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Visit us in Washington, DC and Chantilly, VA to explore hundreds of the world’s most significant objects in aviation and space history.
Explore striking lunar landscapes from the Lunar Reconnaissance Orbiter Camera in this exhibition where art meets science.
The X-1 proved an aircraft could travel faster than sound and gathered transonic flight data that is still valuable today.
Don’t miss our fast-paced webcasts designed to engage students in Science, Technology, Engineering, and Math in 30 minutes.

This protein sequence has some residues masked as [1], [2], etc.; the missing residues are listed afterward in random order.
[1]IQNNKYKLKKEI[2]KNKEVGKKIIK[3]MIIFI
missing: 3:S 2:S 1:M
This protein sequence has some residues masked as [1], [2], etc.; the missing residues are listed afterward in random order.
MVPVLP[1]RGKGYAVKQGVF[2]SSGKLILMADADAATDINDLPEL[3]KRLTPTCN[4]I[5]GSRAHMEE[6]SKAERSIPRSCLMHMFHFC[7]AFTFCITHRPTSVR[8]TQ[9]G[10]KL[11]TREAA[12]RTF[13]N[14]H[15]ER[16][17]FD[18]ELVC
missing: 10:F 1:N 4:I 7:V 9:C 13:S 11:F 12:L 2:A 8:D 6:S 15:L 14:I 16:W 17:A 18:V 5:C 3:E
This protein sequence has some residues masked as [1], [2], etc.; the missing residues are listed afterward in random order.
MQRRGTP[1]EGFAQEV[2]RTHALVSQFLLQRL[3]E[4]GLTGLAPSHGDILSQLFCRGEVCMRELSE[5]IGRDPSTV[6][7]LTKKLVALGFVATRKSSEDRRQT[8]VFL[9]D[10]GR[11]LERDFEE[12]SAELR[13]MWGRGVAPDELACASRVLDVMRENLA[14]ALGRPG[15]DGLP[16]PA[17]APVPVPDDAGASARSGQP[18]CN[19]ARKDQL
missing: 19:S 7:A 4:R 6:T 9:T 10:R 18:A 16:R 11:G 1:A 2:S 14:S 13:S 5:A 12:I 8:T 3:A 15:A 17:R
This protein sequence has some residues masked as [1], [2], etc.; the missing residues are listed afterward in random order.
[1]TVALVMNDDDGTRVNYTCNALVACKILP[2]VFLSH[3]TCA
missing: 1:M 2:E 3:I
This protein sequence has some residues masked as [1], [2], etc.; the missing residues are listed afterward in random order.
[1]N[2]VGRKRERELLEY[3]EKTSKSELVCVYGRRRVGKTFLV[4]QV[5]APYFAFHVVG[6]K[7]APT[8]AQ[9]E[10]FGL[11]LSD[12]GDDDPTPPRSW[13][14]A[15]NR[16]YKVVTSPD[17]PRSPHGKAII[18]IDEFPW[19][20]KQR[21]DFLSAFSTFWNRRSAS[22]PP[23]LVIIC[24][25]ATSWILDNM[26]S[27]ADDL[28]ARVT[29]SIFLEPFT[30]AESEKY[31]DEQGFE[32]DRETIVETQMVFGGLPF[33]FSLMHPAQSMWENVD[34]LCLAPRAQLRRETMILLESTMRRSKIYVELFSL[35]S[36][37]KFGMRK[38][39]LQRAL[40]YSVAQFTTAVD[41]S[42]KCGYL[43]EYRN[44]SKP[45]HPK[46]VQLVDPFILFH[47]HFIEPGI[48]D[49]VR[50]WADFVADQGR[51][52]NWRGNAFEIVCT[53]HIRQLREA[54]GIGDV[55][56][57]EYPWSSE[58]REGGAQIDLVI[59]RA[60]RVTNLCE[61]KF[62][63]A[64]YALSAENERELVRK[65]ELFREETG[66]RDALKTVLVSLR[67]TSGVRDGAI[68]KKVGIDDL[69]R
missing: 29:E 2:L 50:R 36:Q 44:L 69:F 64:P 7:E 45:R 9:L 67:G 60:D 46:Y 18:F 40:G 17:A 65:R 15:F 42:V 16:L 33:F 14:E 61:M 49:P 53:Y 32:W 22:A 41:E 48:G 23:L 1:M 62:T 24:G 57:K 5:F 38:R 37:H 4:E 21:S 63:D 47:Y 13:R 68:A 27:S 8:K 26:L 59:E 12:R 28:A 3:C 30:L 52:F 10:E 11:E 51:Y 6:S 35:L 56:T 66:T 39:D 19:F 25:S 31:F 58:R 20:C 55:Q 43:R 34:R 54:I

How has Star Trek influenced your life or career? Share your story and tell us!
Our scientists are involved in current research focused on the Martian climate and geology. Find out what we’re discovering.
Recognize your favorite air or space enthusiast. Add his or her name to the Museum’s Wall of Honor.
Geographer Andrew Johnston in the Kiseiba Oasis region uses GPS equipment to survey the elevations of sand sheet surfaces, which geologists later tied in to orbital data to interpret the position of ancient lakes and waterways.
Selima Sand Sheet Dynamics and Landscape Evolution ...